He had a binder clip holding his hat together. It was one of the first things people noticed when they met him, though most were too polite to say so. The tweed hat was old and frayed and obviously had run into some kind of mishap somewhere causing it to rip, and it seemed the clip had been applied, and that had been that. The metal arms of the clip were rusted and there were orange stains in their shape pressed into the wool so that even if you took it away, it would still be there.
He didn’t eat very well, as evidenced by his teeth and gauntness about the face, but he made up for it in his own way with supplements. When people saw him tucked into the corner of a cheap diner, that might be the second thing they noticed – that alongside fried potato skins and fried onions and fried fries, he washed down a handful of colourful pills and a sachet of powder with a swig of full-fat milk. Nice, kind, well-meaning people had tried to explain proper nutrition to him in the past, but all been given the same mulish response: Gerty said I need to take my supplements.
Something very few noticed, a very, very few, was that the supplements for the day came out of a grubby metal box. It was probably a pretty metal box at some point before it spent many years in his ancient pockets, but despite its current appearance it still produced a certain reverence in him. Those very, very few might see him pull out the box, turn it over in his hands, rub a dirty thumb over the dirty lid, while the other hand reached up to tip his rusted hat. A little touch, a ‘doff’ as they used to say, long ago, when he had Gerty. His fingers might meet the binder clip and cause a rueful smile to twist his lips, but then he’d take his vitamins and supplements from inside his little box, because she’d said he needed them.
The day after she’d clipped his hat together as a ‘temporary solution’, she’d slipped out of his life in a screech of tires and smash of glass. The box held his vitamins and supplements, and the clip held him. A small thing to do such heavy-lifting; but these things often are.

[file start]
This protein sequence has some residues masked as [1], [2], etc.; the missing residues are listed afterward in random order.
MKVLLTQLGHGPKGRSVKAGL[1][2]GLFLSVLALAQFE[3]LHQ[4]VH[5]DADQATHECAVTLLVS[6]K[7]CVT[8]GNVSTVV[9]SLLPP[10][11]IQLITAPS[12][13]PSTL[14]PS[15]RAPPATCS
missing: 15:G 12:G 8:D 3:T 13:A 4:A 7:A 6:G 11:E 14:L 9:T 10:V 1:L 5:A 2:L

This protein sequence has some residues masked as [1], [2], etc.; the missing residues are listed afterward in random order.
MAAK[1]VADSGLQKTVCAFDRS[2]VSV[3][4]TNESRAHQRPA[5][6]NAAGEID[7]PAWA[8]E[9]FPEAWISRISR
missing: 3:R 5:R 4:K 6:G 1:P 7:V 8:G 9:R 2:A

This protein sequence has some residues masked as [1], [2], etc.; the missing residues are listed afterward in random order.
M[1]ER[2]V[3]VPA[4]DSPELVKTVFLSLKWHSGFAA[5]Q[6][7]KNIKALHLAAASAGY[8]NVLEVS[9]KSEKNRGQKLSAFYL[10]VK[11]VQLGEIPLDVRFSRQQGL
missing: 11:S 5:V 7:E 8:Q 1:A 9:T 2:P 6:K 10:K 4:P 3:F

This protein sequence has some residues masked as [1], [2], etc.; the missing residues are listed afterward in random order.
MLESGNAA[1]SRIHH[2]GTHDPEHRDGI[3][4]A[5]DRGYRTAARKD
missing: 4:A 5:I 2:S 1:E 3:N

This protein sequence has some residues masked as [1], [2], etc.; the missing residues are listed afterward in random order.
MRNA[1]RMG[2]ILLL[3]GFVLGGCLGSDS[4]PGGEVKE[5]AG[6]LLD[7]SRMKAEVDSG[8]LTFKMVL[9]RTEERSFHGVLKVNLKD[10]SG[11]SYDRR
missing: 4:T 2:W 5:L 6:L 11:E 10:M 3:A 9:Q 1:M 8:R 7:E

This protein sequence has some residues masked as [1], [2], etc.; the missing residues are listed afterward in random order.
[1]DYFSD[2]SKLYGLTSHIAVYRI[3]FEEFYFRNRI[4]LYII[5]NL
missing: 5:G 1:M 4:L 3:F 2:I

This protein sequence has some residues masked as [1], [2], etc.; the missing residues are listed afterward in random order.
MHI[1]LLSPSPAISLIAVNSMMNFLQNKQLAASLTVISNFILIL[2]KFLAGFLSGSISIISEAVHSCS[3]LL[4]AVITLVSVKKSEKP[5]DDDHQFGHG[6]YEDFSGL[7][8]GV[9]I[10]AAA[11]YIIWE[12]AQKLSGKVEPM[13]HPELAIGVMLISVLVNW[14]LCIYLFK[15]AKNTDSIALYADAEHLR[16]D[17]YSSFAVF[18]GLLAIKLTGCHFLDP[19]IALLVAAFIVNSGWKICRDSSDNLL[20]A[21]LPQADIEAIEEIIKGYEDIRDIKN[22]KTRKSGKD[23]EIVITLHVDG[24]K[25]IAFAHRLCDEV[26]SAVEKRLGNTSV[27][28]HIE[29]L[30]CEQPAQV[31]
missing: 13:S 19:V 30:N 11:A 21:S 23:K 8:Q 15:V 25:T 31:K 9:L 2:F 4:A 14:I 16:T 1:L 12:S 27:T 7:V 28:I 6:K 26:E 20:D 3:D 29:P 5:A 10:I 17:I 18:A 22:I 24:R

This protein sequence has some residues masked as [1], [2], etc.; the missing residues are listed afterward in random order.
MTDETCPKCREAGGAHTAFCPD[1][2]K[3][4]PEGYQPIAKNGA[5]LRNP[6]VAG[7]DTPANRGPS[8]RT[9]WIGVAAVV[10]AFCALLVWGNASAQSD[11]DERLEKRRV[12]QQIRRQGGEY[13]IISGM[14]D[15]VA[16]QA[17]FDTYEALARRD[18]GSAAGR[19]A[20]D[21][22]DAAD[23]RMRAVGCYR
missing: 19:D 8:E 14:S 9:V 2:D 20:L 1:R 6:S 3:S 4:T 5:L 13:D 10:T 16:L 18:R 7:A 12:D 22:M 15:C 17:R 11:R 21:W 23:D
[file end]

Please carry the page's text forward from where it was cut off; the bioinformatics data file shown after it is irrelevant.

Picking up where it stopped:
She used her spit to clean my face.
Yours probably did too.
A pre-recital ritual, this spit-and-rub.
No thought to her saliva,
it was the rubbing that was best avoided:
blunt fingertips dragged over cheeks and chins so
hard that the bones felt their passing.
The rosy glow of throbbing skin was the aim, I assume.
It wasn’t to clean anything anyway because
there was never anything there:
faces were washed and primed and
ready to go before we even left the house.
Mothers and spit and daughters.
Saliva rubbed into pores,
marked as mine.
This one is mine - watch how it shines.
You can see how I care in those red rubbed smiles.
She might not be the best ballet dancer but
do you see how polished she is?
How well-combed her hair?
Hear how the ribbons squeak as they are pulled just that tight
so blue lines remain blooming on ankles?
She would beam with pride at her creation while
other mothers nodded knowingly.
They all knew what kept this show going,
what they were really looking at.
The daughters may be dancing,
but they held it all together.
Mothers cleaning their daughters: pretty
ribbons and hairpins and spit.
The mortician rubbed the brush over the brick of rouge. She made sure to get enough on there so it could be ground in properly: dead skin is far more resistant to creams and powders than that of the living. She made sure to move it back and forth rather than in circles in order to prevent the loss of bristles. The last thing anyone wanted to see was an extra-long animal hair on the face of their dearly departed.
The mortician rubbed the brush over the brick of rouge. There was enough on there now for her purpose, but she kept going. Forward and backward the brush travelled on, blush-red powder creeping further into the hairs. A fine dusting of red began to settle on the table on either side, and over the other cakes and compacts of concealers and colours. She supposed if she kept on rubbing, eventually it would coat her in red as well.
The mortician rubbed the brush over the brick of rouge. With a great sigh that sent the excess floating away to one day fall on other cheeks, she swivelled on her stool to face her mother. The mild and meek mousy woman would never have dreamed of wearing make-up in real life. What they were doing together here was all a sham; an injustice somehow. The mortician’s art: to enliven the dead. The others had argued that she shouldn’t be the one to do it for her own mother. She had argued that she was the only one it could be.
The mortician rubbed the brush over the brick of rouge. Her mother’s face was finished – creams and contours applied just-so, to give the illusion not of someone off to take on the town, but of someone merely sleeping. A filmstar of old who woke up already bedewed with gloss and shimmer. When she had enough rouge on the brush, she swivelled again to look in the mirror. The brush was pleasantly soft as she drew it over her cheeks, leaving the suggestion of life in its wake.